Marijuana can have a range of effects on the brain. It can affect mood, appetite, behavior, and pain sensation. Because of this, some have turned to marijuana to help manage certain medical issues. Not all uses of marijuana are fully supported by research but interest is growing.
Cannabinoids at Work
The effect of marijuana is caused by chemicals called cannabinoids. The most common are delta-9 tetrahydrocannabinol (THC) and cannabidiol (CBD), but there are hundreds more. How much of each type of chemical is in a plant will determine the effects it has. All the chemicals have a direct effect on the brain.
THC causes the "high" or euphoria associated with marijuana. Medical strands of marijuana may have low levels of THC. This means there is no or little feeling of "high" while still having medical benefits.
Medical marijuana may be available as:
Herbal—dried out buds or leaves that are smoked, vaporized, or eaten
Synthetic—created in a lab
Extracts—concentrated active ingredients can be used in pills or oils
Potential Uses for Medical Marijuana
Research needs to be done to support most medical use of marijuana. However, marijuana has been used to help manage the following:
Chronic or severe pain
Muscle spasms or stiffness
Complications of HIV and AIDS
Severe nausea and vomiting associated with chronic diseases or their treatments
Muscle wasting or severe weight loss associated with chronic diseases or their treatments
Manage seizures in children with certain types of epilepsy
Marijuana is often not the first choice for treatment. In many cases, it may be used only when other treatments have failed. It may also be an option if other treatment choices have unwanted side effects.
Side Effects of Marijuana Use
Marijuana, like any drug, can have side effects. Some can be serious. They can also vary between types of marijuana. Like any other drug, side effects will also depend on dose and how your body reacts to it.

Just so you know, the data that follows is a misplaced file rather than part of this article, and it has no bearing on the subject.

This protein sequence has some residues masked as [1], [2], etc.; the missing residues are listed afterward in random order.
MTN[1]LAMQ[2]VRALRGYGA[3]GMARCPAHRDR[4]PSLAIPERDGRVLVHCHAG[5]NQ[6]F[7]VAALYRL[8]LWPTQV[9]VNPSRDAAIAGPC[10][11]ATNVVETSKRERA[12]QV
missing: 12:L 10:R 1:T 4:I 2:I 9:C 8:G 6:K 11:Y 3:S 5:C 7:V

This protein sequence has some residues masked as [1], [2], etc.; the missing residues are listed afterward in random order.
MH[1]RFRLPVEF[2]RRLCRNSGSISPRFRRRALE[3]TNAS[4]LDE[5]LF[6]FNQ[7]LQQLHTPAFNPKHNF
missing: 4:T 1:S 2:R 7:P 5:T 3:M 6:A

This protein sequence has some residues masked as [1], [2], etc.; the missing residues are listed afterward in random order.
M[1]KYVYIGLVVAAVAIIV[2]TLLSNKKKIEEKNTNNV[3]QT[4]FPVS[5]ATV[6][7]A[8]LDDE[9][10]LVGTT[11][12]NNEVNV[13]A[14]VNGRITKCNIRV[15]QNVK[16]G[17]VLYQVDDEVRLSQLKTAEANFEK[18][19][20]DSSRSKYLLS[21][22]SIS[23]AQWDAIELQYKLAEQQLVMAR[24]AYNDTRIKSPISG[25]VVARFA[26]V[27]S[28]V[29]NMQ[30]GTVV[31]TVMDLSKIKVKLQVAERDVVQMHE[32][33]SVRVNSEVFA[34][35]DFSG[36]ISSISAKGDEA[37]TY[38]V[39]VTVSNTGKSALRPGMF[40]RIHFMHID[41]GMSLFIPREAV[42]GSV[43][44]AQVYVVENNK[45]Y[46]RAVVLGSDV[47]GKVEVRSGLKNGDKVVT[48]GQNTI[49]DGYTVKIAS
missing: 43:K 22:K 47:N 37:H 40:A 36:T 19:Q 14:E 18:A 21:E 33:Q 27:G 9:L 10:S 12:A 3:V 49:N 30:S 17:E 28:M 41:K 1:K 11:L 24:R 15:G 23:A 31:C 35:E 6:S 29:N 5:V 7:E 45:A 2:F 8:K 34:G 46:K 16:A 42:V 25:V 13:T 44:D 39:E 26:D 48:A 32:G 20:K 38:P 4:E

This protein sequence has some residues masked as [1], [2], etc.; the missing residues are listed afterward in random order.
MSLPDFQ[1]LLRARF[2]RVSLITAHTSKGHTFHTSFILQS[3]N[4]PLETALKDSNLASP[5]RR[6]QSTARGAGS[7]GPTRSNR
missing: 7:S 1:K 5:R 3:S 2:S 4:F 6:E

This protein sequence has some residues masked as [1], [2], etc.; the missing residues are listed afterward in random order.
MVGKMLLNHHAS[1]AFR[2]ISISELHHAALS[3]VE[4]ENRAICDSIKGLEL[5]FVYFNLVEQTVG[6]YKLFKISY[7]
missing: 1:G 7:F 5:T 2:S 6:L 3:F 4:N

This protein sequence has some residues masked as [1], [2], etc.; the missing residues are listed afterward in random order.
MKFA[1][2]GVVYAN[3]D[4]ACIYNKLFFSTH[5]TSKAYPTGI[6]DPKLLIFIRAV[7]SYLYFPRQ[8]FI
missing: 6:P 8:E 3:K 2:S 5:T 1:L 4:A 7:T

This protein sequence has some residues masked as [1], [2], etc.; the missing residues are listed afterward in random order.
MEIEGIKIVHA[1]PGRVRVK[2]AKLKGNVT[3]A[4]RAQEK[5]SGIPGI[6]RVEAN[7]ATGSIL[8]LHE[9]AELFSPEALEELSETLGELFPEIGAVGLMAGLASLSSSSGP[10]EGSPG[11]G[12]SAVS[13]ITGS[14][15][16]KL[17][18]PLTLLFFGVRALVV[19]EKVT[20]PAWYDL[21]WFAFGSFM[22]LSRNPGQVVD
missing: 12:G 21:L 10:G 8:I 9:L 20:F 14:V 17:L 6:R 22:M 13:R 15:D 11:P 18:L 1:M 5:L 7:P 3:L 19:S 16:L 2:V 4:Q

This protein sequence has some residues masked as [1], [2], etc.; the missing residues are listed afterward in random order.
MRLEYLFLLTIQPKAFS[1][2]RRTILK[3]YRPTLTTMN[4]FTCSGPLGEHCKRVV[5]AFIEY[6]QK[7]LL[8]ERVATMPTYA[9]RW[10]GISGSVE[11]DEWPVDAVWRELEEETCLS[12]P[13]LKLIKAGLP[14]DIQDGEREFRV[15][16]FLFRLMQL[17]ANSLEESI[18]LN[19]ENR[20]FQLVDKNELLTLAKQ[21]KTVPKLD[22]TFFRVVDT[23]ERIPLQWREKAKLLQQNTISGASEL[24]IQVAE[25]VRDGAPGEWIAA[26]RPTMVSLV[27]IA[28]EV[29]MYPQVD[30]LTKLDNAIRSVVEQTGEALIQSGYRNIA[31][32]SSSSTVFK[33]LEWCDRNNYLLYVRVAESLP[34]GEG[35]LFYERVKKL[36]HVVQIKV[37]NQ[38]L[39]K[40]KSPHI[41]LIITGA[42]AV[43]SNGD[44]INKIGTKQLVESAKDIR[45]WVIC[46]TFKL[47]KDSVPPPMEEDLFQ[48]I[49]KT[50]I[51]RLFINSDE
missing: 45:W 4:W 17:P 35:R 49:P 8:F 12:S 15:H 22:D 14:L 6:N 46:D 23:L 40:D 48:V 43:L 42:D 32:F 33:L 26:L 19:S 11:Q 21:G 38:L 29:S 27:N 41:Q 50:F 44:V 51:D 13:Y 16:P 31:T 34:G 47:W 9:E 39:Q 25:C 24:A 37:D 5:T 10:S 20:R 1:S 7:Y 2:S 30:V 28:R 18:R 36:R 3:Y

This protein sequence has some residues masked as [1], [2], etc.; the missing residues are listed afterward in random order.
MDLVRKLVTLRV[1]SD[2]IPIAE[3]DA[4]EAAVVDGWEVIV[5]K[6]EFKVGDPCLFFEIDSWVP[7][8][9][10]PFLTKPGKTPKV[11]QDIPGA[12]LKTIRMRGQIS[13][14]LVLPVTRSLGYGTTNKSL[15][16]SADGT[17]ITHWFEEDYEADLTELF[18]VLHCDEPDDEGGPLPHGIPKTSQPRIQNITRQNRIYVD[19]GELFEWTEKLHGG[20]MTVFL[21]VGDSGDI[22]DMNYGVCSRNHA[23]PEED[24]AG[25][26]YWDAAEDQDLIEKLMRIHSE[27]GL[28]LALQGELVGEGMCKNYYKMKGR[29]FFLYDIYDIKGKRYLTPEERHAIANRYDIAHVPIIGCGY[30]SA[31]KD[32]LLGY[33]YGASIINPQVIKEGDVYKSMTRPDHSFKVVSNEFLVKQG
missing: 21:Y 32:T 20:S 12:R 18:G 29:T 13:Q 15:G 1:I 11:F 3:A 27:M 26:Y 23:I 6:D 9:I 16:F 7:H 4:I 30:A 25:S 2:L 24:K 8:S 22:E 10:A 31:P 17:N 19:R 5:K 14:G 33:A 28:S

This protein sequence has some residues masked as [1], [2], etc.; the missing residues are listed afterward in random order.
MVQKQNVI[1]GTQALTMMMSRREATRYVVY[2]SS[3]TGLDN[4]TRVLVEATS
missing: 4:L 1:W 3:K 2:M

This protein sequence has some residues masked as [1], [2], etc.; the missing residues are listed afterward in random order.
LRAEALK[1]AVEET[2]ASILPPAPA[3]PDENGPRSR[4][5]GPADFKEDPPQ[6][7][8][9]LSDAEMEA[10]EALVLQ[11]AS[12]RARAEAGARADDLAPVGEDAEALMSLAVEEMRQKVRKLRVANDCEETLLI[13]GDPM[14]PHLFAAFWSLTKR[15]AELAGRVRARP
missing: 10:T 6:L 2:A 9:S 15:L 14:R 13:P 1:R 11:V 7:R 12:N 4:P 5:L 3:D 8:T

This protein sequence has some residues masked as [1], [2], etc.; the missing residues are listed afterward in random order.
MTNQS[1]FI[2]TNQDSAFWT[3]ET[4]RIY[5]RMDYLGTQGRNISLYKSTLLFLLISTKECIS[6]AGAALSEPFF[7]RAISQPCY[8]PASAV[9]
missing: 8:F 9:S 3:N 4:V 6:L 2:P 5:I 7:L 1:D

Minor side effects may include:
Cognitive symptoms, such as confusion, and problems with memory and concentration
Slowed thinking and reaction time
Fatigue and drowsiness
Vertigo—a sensation of spinning when standing still
Serious side effects may include:
Severe or recurrent nausea and vomiting
Low achievement and lack of motivation
Dependency—increased tolerance and strong desire to use marijuana
Chronic bronchitis (and other tobacco-associated side effects)—if smoked
Irregular heart rhythm, which can lead to a heart attack or cardiac arrest
Development of mental illnesses, such as depression, anxiety disorders, bipolar disorder, schizophrenia, and psychosis
Suicidal thoughts or actions
Marijuana can also cause problem in pregnant women. It is linked with low birthweight, premature birth, and other complications for mother and baby. For this reason it is not recommended in women who are pregnant or planning to become pregnant.
Children and adolescents have rapidly growing brains. This makes them more vulnerable to the effects of any drug, even those given by a doctor. There is not enough research to know the exact effect of marijuana on younger brains. It is often only considered for extreme health concerns like uncontrolled seizures.
Where to Start
Talk with your medical team about your options. Marijuana can interfere with your treatment and other drugs. It is important to talk to your doctor before taking any new drugs. There may also be other, better understood treatments for your health issue.
Only get your medical marijuana from professional sources. This will make sure the marijuana is of high quality and proper dose. They will also have different strains to better meet your needs.
Know the Laws
Laws can vary. Check with the laws in your area for medical marijuana. Even if you have a prescription, there may still be some restrictions.
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This content is reviewed regularly and is updated when new and relevant evidence is made available. This information is neither intended nor implied to be a substitute for professional medical advice. Always seek the advice of your physician or other qualified health provider prior to starting any new treatment or with questions regarding a medical condition.
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